To Keep It or Let It Go?
It’s (hopefully!) a short week-before-Memorial-Day for you, so let’s tackle a serious subject before getting onto a great long weekend!
Divorce. Specifically divorce and houses.
I’ve handled plenty of situations involving divorces and real estate. Divorces are already traumatic enough for everybody involved, but having real estate only complicates the matter. In “Divorce and Money: Six Costly Mistakes,” Veronica Dagher reveals how feuding couples can make an already-ugly situation even worse.
When it comes to real estate, Dagher notes that keeping the house can be a huge mistake. Dagher said it all when she wrote, “But a household that took two people to run may be far too expensive for one.” I cannot begin to tell you how many times I’ve seen this exact situation occur. Many divorced now-singles struggle to hold onto the house. They want to keep up appearances, keep their kids in the same school district, or want to hold on to good memories or a good lifestyle. It’s frequently done on the childrens’ behalf. While those are understandable feelings (especially when your kids are involved!), the reality of covering mortgage payments, property taxes, utilities, and upkeep and maintenance frequently ruins those goals and financially destroys the former spouse.
I’ve seen plenty of divorced people with good intentions get forced to sell the house in a financial crunch, sometimes taking a loss, because the home forces them into an ugly financial position. It’s very tough to keep up appearances, maintain the same school district, and keep a lifestyle going when you’re broke at the end of each month from keeping up the house! And if it seems disruptive to the kids to move, imagine the disruption when you’re forced to move in the middle of a severe cash crunch.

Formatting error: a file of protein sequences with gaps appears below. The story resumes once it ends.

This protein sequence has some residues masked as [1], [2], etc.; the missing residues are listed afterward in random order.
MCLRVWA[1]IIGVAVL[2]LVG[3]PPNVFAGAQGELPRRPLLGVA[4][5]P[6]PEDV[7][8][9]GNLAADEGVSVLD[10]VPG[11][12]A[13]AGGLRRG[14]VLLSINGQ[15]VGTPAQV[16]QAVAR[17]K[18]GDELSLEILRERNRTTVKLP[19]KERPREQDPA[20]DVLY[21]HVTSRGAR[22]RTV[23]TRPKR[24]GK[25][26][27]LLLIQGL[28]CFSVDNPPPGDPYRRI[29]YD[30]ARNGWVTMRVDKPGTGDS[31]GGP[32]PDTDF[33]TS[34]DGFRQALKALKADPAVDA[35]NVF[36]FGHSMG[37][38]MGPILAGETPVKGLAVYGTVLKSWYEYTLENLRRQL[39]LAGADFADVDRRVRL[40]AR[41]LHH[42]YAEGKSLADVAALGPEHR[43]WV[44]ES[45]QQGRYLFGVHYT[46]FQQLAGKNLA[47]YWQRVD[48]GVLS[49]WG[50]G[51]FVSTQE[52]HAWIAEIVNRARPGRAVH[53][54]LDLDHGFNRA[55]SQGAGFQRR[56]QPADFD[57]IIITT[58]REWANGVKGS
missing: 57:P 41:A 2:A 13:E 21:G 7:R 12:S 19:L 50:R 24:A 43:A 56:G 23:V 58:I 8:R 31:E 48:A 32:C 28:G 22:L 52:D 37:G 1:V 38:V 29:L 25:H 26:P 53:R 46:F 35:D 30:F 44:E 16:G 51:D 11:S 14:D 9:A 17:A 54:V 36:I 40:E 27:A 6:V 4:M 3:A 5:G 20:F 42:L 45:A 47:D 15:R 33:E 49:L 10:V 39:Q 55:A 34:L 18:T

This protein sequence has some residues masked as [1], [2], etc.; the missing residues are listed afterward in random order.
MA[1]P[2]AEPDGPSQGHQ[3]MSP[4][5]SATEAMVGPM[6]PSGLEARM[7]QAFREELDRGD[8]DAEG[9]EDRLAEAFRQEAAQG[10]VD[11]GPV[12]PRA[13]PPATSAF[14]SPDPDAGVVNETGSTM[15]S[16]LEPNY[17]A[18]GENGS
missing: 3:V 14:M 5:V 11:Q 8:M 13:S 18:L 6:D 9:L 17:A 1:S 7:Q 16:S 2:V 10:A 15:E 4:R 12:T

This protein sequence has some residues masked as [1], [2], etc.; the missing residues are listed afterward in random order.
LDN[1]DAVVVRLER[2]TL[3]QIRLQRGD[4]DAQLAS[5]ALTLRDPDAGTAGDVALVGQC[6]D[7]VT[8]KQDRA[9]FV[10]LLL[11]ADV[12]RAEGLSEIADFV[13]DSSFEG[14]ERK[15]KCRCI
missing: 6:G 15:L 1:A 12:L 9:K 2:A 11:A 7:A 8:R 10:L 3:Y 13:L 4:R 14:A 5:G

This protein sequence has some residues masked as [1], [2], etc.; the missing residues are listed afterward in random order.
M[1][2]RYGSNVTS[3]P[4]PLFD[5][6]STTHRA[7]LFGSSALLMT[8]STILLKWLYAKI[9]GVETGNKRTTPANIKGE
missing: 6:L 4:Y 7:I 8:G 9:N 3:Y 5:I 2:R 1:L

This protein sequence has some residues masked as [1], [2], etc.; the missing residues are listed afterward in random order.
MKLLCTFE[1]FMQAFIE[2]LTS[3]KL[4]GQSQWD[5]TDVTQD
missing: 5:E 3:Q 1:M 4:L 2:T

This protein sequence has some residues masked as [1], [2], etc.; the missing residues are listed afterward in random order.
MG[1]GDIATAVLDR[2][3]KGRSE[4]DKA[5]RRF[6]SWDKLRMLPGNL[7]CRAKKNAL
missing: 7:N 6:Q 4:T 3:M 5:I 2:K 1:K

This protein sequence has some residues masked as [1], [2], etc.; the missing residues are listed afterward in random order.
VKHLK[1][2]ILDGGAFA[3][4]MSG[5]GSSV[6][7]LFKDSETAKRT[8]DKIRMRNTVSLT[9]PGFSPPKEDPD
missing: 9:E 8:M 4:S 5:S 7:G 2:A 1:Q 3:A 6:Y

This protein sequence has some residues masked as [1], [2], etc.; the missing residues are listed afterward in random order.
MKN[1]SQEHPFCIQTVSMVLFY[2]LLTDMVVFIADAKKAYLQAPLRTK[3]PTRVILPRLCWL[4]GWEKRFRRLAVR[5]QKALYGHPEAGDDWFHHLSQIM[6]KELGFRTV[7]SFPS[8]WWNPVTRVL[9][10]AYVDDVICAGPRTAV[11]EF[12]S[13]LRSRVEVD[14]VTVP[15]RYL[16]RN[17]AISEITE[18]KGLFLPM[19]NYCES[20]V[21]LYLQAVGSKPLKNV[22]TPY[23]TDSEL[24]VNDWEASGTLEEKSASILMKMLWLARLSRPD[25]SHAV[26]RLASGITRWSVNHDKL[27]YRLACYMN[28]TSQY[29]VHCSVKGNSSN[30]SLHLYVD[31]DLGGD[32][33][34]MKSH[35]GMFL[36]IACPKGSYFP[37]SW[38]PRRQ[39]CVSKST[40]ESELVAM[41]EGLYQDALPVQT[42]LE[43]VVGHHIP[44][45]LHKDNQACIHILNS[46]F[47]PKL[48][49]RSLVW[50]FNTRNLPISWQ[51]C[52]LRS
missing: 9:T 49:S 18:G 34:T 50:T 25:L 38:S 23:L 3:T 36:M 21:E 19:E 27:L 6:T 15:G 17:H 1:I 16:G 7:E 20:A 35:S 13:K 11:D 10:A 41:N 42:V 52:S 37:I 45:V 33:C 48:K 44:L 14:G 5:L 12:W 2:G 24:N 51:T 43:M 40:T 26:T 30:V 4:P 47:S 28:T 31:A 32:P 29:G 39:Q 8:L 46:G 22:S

No house is worth the risk of not putting food on the table, and yes- I’ve seen this happen to some formerly very well-heeled people. The financial issues seem to hit upscale divorcees harder compared to middle and lower class divorcees.
The best financial option is often keeping your lifestyle by downsizing the house. Instead of keeping up appearances in a large house, go to something that’s easier to maintain and has a far less expensive mortgage, but is in the same school district to minimize disruptions to the childrens’ school lives. Keep your cash, not the house.
While this is a bit dark, I’ve also heard of more than one divorce attorney counseling their client to make a show of “negotiating” the old family home to their to-be ex. Not only can the ex use the negotiations to appear reasonable in court and trade off / preserve their own assets, but it becomes financial revenge against the ex down the road when the house is no longer affordable… After draining their accounts to keep the house!
Yes, as a real estate broker, I have a vested interest in helping people buy and sell homes. However, there’s a reason that the Wall Street Journal cites keeping the old family house as one of the six costly financial mistakes in a divorce. Do the math and look at the costs of keeping and maintaining the large house versus right-sizing into a new and more affordable home. If you have questions or want to discuss real estate in a divorce situation, please let me know. I’ll be happy to offer an honest and fair consultation.
For the record, the other mistakes are overlooking assets, underestimating expenses, seeking revenge, forgetting about taxes, and thinking that the work is done. If you’re contemplating or going through a divorce, I highly recommend this article.